ICDs — Another Good Example
A crucial milestone for the Galileo program and the GNSS community
Release of the Galileo OS SIS ICD marks the resolution of a complex political process, and does so by coming down on the side of transparency, non-exclusivity, and maximum public benefit.
I am as guilty as any journalist of using my editorial pulpit to air grievances and issue snarky asides, to browbeat and reprove.
So, I will take this opportunity to redeem not only myself but also, in a modest way, my profession, by coming today not to complain but to celebrate.
As you can read in greater detail in the news item in this issue, the European Commission (EC) recently released an authorized interface control document (ICD) describing the technical specifications of the Galileo Open Service signal in space (OS SIS).
This is first of all a very important, crucial milestone for the Galileo program and for GNSS manufacturers, system integrators, and service providers. It serves as the fundamental resource needed to design and build a receiver that can process the first Galileo civil signal. (In addition, of course, to the operational satellites that still need to be placed on orbit to transmit that signal.)
Second, release of the OS SIS ICD marks the resolution of a complex — and at times seemingly unending — political process, and does so by coming down on the side of transparency, non-exclusivity, and maximum public benefit.
How? Not only by defining the signal’s codes, message structure, and data contents, but also by liberating the considerable intellectual property underlying the Galileo system. GNSS equipment designers and manufacturers are asked only to execute a pro forma license agreement — again, without charge — and acknowledge the EC’s waiver of liability and exclusivity for use of the document.
Now, some critics will dismiss this decision as bowing to the inevitable — that the precedent of free and open ICDs established for the U.S. Global Positioning System decades ago and more recently for Russia’s GLONASS.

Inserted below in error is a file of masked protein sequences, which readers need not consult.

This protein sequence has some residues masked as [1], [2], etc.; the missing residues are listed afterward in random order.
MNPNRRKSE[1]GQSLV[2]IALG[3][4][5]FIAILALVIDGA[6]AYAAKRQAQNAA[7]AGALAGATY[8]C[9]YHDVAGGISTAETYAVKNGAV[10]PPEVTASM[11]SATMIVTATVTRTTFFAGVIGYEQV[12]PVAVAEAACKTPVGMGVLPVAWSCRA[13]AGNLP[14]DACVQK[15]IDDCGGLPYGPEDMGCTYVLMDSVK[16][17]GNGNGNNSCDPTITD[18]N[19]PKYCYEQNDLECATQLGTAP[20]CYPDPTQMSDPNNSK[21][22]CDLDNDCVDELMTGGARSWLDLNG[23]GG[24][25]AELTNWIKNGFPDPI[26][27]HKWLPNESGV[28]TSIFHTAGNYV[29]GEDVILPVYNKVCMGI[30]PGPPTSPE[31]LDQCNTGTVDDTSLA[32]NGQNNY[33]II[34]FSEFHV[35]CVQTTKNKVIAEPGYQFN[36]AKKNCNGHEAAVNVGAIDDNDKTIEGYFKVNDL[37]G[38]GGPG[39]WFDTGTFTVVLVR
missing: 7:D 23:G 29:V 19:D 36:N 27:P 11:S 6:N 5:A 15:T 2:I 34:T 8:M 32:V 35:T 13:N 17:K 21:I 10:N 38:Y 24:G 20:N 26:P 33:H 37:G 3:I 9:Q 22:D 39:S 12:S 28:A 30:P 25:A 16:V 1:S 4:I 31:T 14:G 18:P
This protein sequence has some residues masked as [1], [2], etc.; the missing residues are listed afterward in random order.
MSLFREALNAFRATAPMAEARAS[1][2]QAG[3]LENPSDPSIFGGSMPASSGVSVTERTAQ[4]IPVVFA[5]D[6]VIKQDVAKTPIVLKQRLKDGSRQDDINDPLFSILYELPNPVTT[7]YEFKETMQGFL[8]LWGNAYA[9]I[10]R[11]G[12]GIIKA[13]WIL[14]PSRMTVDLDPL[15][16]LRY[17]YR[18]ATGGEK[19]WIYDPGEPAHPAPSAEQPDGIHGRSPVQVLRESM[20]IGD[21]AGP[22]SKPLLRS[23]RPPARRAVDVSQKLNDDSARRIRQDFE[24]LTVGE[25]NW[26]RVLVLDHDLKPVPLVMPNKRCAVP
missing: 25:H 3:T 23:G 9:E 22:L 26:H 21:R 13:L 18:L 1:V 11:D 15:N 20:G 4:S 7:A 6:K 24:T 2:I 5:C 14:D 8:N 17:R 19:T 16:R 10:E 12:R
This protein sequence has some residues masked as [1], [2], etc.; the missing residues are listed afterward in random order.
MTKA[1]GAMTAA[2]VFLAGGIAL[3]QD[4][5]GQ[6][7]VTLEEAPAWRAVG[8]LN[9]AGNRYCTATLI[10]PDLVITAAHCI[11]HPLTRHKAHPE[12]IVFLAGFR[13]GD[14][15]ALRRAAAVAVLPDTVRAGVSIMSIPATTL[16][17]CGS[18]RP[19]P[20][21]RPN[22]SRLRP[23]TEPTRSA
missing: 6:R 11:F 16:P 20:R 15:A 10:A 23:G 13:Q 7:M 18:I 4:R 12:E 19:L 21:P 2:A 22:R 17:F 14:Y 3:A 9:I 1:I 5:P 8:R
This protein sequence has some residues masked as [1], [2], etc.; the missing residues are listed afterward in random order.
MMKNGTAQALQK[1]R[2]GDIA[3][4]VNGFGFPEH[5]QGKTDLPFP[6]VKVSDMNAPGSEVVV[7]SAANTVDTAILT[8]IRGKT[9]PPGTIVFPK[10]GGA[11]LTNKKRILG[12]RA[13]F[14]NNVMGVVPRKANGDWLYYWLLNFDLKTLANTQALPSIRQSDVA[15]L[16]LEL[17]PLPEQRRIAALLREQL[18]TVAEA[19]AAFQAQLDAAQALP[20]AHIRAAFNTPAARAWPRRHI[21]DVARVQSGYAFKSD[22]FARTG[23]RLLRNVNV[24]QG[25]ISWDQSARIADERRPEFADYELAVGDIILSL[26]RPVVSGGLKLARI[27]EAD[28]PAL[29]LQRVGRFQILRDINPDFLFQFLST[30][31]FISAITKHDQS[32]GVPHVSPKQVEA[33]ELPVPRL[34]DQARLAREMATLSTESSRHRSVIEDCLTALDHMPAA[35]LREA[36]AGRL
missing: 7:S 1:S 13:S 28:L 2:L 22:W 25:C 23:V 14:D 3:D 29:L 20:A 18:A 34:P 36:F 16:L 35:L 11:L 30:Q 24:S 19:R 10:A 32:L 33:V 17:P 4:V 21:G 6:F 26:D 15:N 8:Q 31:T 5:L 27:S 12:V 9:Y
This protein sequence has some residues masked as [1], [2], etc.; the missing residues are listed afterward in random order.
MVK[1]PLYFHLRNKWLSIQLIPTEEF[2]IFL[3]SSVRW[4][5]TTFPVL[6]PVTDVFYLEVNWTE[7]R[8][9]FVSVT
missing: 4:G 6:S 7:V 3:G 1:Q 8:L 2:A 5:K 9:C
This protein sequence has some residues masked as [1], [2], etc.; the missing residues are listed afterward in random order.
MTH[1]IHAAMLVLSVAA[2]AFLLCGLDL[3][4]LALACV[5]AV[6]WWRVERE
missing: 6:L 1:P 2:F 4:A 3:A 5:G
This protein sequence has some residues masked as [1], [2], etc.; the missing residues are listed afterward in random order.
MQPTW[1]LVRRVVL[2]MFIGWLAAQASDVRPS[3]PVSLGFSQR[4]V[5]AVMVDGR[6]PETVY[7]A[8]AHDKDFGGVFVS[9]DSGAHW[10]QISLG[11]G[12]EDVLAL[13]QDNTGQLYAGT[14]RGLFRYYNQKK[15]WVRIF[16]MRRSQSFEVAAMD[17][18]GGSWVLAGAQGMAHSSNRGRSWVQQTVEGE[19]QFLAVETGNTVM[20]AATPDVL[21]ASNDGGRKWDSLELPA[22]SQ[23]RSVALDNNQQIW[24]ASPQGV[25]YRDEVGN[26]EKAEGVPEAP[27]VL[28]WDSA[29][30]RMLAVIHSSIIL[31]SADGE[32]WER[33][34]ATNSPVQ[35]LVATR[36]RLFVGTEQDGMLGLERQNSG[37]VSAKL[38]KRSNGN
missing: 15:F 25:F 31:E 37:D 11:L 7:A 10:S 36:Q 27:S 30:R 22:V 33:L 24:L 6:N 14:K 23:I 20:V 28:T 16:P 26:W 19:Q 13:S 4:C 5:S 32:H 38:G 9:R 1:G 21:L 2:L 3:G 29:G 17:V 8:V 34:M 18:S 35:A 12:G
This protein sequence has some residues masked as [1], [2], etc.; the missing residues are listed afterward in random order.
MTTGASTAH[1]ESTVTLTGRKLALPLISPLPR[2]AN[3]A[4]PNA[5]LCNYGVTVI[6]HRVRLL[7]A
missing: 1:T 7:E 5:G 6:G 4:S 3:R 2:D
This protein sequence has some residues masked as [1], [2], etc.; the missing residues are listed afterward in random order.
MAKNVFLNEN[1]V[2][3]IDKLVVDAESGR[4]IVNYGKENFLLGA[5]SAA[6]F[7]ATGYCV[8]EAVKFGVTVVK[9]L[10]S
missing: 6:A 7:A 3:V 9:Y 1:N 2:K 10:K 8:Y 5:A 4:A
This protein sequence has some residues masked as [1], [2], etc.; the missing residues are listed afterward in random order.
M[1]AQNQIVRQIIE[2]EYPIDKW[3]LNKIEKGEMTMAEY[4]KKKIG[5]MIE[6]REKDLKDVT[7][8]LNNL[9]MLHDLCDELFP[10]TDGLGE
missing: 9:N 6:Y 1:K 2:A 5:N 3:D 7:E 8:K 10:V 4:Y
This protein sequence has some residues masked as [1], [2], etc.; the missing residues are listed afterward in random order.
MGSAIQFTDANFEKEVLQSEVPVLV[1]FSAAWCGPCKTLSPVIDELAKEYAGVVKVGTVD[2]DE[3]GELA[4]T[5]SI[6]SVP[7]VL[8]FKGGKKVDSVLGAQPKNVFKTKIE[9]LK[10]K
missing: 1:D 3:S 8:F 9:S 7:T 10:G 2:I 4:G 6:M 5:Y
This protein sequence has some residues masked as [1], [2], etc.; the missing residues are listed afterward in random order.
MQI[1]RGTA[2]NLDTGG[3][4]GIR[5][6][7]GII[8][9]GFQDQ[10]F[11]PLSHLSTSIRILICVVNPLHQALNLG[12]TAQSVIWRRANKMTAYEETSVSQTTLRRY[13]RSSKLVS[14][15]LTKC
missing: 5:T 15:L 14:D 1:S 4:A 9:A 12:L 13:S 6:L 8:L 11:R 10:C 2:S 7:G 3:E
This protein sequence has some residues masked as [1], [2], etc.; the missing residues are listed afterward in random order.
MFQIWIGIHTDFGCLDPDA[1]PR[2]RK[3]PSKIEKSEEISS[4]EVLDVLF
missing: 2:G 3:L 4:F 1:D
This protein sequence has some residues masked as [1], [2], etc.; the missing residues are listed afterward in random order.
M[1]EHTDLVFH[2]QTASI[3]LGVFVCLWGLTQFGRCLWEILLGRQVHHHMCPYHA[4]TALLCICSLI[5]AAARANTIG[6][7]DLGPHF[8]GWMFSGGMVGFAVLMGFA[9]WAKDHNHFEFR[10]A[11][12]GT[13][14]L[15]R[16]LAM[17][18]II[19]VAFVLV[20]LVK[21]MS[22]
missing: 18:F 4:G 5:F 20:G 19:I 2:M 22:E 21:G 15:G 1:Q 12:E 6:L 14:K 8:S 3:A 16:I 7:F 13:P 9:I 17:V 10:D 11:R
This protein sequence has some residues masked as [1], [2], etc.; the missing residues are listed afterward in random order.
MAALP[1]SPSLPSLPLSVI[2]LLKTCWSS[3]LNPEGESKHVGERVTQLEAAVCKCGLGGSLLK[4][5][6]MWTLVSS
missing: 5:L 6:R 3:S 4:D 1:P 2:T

And, yes, it’s hard to compete against free. But such scoffing ignores both the history of the Galileo program — its origin as a civil infrastructure owned by a community of nations, some with commercial aspirations for the system — as well as the reality that licensing fees, excise taxes, mandated carriage requirements, advantageous contracting arrangements, and similar, encumbering governmental options can still thrive in an environment of free alternatives.
Almost certainly some of the latter temptations accounted for the delay in release of a document that was published in draft form nearly four years ago, revised in 2008, and only slightly altered since. And, of course, the merry-go-round of signature gathering required to bless an official legal document of this type in the European Union.
Europe’s choice regarding the ICD arrives along a trajectory launched three years ago with the decision to abandon a public-private partnership (PPP) — a concept that in itself was a painful detour for the Galileo program — and finance and build a solely public infrastructure.
With a long-completed GPS and nearly complete GLONASS system available, many in Europe and elsewhere have questioned the need to build Galileo, especially as completion of the project was repeatedly delayed.
Those questions, however, don’t acknowledge the strategic importance of the GNSS resource for such critical applications as security, transportation, and telecommunications that led the United States and Russia to build them in the first place.
Neither do such critics recognize the fact that the signal resources needed to create a robust, reliable, and interdependent GNSS system of systems in the near future cannot practically be met by one or two nations alone. Nor do they appreciate the benefit of having civil signals as closely aligned as the future GPS L1C and Galileo’s OS — both designed around an agreed upon multiplex binary offset carrier (MBOC) structure.
Finally, Europe’s decision on the Galileo ICD reaffirms the importance to the GNSS community of timely publication of such information and establishes another good example for nations such as China and India that are bringing their own systems to market soon.
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